Going back to more traditional power sources, the new 5.11 ATAC line of flashlights uses either AA, AAA, or CR123 batteries. Solid build quality and user friendly attributes, such as easy to use momentary-capable tail switches, makes these lights a suitable choice for duty or everyday carry option. We’ll be taking a look at the alkaline versions of these lights, starting off with the ATAC A1 and A2. Both lights have triple modes, with the difference being output and number of batteries.
- Output: 103 lumens (A1), 162 lumens (A2)
- Runtime: 45min (A1), 1h 45min (A2)
- Battery: 1 x AA (A1), 2 x AA (A2)
- Length: 4.2″ (A1), 6.0″ (A2)
- Diameter: 1.1″ bezel, 1.0″ body
- Weight with Batteries: 3.1 oz (A1), 4.9 oz. (A2)
- Warranty: Limited Lifetime
- MSRP: $54.99 (A1), $64.99 (A2)
Pricing & Ordering
MSRP for the 5.11 ATAC A1 is $54.99, and the ATAC A2 is $64.99. Both lights only come in black.
In The Box
Included in the box are: ATAC A1 (or A2) flashlight, 1 x AA (or 2 x AA) alkaline battery, a Break-Away Lanyard, and user manual.
One of the first 5.11 flashlights to use alkaline batteries, the ATAC A1 and A2 lights operate on one and two AA batteries, respectively.
The head, which cannot be removed from the body, features a plastic window and a textured orange-peel reflector.
The light is type-II anodized aluminum inside and out, and the forward-facing pocket clip can be removed if desired.
Some ribbing and patterns, as well as the pocket clip, provides grip on the body. Ribbing is also present on the inside to reduce battery rattle.
On the tail cap is a forward click switch, covered with black rubber. The rubber protrudes, so the light cannot tail-stand.
Like many other tactical flash, the 5.11 ATAC A1 and A2 flashlight has 3 modes.
A full click (or a partial press) will run the light at the maximum output of 162 lumens.
A single tap and a full click (or a partial press) will activate ultra low power mode at 15 lumens.
Double tap and a full click (or a partial press) will activate the strobe mode at maximum output.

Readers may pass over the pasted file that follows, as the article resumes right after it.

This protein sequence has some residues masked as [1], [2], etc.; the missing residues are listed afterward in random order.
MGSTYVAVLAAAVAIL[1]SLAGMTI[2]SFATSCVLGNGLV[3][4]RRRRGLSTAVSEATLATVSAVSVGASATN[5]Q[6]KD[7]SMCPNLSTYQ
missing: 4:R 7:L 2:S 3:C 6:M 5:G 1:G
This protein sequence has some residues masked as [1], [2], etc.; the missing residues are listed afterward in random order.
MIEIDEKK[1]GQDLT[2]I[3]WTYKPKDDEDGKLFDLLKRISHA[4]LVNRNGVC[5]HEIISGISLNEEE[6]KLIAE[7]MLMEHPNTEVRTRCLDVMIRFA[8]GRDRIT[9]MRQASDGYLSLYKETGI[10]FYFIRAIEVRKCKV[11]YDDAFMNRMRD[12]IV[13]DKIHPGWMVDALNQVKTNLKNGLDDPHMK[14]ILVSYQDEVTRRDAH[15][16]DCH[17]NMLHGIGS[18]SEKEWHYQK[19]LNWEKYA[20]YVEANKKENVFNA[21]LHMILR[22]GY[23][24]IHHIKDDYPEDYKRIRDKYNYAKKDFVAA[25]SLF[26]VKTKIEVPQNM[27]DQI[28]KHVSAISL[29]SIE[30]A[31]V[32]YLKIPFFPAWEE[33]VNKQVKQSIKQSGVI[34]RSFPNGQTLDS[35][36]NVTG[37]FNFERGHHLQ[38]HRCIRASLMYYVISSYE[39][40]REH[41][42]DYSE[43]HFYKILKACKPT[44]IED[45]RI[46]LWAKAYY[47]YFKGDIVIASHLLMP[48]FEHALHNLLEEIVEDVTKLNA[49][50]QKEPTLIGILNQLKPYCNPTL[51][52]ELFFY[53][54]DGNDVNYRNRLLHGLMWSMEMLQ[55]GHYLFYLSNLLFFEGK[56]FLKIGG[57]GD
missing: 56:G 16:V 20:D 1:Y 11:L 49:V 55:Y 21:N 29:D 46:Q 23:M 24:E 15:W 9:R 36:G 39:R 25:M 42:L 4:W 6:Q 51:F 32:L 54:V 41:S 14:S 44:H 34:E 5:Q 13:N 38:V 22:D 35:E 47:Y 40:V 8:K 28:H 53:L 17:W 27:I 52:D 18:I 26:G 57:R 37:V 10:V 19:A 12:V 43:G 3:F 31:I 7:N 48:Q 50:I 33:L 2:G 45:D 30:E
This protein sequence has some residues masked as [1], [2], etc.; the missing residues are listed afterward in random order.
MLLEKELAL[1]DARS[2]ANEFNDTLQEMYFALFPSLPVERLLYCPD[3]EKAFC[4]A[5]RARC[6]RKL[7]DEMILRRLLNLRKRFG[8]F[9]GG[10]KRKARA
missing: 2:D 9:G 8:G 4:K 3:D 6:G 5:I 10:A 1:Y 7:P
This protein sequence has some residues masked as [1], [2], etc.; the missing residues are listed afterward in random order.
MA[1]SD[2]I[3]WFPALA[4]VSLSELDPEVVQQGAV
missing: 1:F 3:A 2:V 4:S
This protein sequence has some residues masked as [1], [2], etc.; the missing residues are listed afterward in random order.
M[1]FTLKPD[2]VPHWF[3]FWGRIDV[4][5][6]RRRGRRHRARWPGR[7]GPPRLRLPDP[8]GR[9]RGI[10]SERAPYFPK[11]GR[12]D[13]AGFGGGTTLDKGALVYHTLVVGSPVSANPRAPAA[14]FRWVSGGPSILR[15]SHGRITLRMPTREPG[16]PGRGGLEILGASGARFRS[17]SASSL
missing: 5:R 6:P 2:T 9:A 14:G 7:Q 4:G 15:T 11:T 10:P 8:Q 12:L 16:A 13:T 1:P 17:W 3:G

The 5.11 ATAC A1 and A2 are ANSI rated at 103 and 162 lumens, respectively, and both use the Cree XP-E LED. The lights have smooth spill from edge to hotspot.
Although the hotspot is focused, the beam is more floody and better suited for closer work where a strong spot beam can be too reflecting. Overall, the beam is clean and smooth, thanks to its textured orange-peel reflector.
If you haven’t read our article about runtime graphs and the ANSI FL1 Standard, please click here.
The light output drops to 50% within 2 hours and remains constant for about 5 hours before shutting off. 5.11 designed the circuit to go into an energy saving mode in order to extend the run-time. At the request of Law Enforcement professionals for a longer lasting battery life in the field, the light was designed to automatically reduce the current output gradually after exceeding the 10-15 minute threshold time.
However, this gradual reduction of energy is less pronounced to the eye because of a non-linear perception of “brightness” (click here for more information).
Both lights come with a break-away lanyard that is designed for quick detachment when necessary (for example, if the flashlight gets caught on machinery or somebody tries to grab it). On top of that, there is a rubber ring around its tail cap designed to prevent the flashlight from rolling over.
5.11’s ATAC A1 and A2 flashlights are suitable for everyday carry use with strong construction, compatibility with common batteries, and multiple modes for any kind of usage. At 162 lumens, the ATAC A2 would put it at one of the brightest AA flashlights we have ever tested.
Although the lights are a bit pricey compared to other AA competitors, the ATAC A1 and A2 are well built and backed by 5.11’s lifetime warranty. Our only concern with the lights would be the durability of the angled bends on the pocket clip, but all in all, we are pleased by the quality and output of these flashlights.